“If you’re not having as much success as you’d hoped in your job search, do you think it’s because a) you don’t really know what you should be doing or b) you know what to do, deep down, but just aren’t doing it?”

If you’ve been job hunting for a while now, without much in the way of results, this is a really important question to ask yourself — making sure to be as honest as possible when answering it!

I say this because I think many out-of-work individuals pretend the issue is (a) when, in reality, issue (b) seems to be a far more common culprit leading to lackluster job search results.  For example, when a frustrated job hunter says something like “nothing is working” or “nobody’s hiring” I want to instantly respond “that’s an interesting perception–what activities have you been engaging in, exactly, that would support these conclusions?”  Held up to this kind of standard, you usually discover that the arguments being made don’t hold much water and that a more authentic, accurate series of complaints would be along the lines of “nothing (among the limited things I’m doing within my comfort zone) is working” or “nobody (among the handful of companies I’ve sent resumes to after seeing them run an ad on the Internet) is hiring.”

Tough love, I know, and of course I realize that a lot of people say these kinds of things simply to blow off steam without expecting anybody to take them literally.  But if you’re facing a genuine career crisis, and need to find work in the immediate future, it’s important to diagnose the real roots of your problem so that you can take action to fix them.  So again, if you’ve been unable to generate many (or any) interviews over the course of a few months, or longer, ask yourself whether it’s because you truly don’t have a grasp on the series of steps you should be pursuing — or whether you’re letting fear, doubt, procrastination, overcomplication, or similar emotional landmines get in your way, instead.

If your answer continues to be the first item, I’ve got good news for you.  There are countless career advice books, websites, and counselors around who can point you in the right direction — and the vast majority of them are free or cost very little.  If you’re into web surfing, I’d recommend you peruse a site like Quintessential Careers or Ask the Headhunter, or go through the extensive array of job hunting advice I’ve chronicled here on my own blog.  If you’d prefer to kick back with a book or two, I’d recommend the old standby What Color is Your Parachute (much of this advice still holds true!), Guerrilla Marketing for Job Hunters, or Allison Hemming’s Work It! How to Get Ahead, Save Your Ass & Land a Job in Any Economy.  And if you’ve got the funds, of course, you can always invest in personalized assistance through a coach,  like myself, who can help you jump the curve and build a solid game plan for moving forward.

But I’ll warn you in advance: if you’re expecting magic bullets, or for somebody to suggest that looking for a job can be accomplished without a healthy dose of grit, discipline, temporary setbacks, and hard work, you’ll be sorely disappointed.  Virtually all legitimate career advisers preach from the same choirbook — and emphasize that the most effective formula for job hunting is to figure out the specific problems you can solve for an employer, make a list of the employers most likely to have these problems, then invest 30-40 hours each week seeking to create dialogue with these organizations via a mix of outbound networking, direct marketing, recruiter contact, and published ad response activities.  There are no real shortcuts, any more than there are “get rich quick” schemes out there that will make you a millionaire overnight or “Hollywood diet pills” that will help you lose 20 pounds without breaking a sweat.  As for those speed-reading courses that promise to teach you how to read War & Peace over your next coffee break, the jury’s still out on those…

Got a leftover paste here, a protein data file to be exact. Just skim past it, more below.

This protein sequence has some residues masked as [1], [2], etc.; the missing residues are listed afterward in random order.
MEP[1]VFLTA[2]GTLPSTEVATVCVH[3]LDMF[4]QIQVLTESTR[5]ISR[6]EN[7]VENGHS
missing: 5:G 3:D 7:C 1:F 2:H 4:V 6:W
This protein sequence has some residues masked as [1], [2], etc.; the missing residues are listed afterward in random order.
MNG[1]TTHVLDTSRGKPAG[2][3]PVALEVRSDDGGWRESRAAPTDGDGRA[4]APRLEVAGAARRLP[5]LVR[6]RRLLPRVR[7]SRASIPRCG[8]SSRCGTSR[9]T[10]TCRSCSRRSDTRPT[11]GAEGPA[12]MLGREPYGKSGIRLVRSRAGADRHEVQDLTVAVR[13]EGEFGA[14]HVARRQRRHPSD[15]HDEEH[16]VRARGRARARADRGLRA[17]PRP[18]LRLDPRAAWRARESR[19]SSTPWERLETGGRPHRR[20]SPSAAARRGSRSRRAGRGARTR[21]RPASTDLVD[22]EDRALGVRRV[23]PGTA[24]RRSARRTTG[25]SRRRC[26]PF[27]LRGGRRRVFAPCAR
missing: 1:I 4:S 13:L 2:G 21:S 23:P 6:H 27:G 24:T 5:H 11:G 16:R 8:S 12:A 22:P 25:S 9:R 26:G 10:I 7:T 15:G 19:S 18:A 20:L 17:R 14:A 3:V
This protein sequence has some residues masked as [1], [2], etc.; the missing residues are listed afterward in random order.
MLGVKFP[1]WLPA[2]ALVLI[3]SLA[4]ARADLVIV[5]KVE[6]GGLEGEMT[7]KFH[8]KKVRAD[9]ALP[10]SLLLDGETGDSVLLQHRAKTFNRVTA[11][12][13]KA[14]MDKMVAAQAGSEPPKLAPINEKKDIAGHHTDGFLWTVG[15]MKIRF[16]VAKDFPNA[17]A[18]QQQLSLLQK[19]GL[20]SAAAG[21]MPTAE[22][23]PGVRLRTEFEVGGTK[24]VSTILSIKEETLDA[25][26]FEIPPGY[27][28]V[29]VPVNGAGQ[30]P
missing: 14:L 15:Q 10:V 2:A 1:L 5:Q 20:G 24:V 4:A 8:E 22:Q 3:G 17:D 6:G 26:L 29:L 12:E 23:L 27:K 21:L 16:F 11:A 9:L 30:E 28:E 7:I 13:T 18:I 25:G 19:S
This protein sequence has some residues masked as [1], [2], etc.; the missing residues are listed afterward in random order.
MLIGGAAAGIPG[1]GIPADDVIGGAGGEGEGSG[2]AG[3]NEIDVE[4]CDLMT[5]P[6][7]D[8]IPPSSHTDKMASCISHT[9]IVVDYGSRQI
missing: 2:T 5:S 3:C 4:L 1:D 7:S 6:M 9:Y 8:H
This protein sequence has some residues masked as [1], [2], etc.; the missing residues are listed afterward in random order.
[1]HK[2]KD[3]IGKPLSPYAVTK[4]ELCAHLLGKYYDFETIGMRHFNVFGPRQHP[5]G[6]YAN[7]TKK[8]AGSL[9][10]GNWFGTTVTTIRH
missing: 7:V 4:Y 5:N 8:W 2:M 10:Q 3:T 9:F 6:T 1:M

And what if, at the end of the day, your unflinching analysis does reveal that (cue the trumpets) the real obstacle behind your unemployment struggle is NOT a lack of knowledge, but a lack of willpower or motivation, instead?  That’s a good thing, too!  At least you now know where your real challenge lies — and can channel your time, energy, and effort into breaking these self-destructive behavior patterns.  There are all kinds of ways you can go about this, ranging from reward/punishment schemes to peer support forums to weekly “accountability chats” with a fellow job seeker, and ultimately it will be up to you to figure out which motivational systems work best for you.  But hey, at least you’ll be focusing on the right problem instead of getting trapped in the “insanity” cycle of doing the same thing over and over again, expecting different results!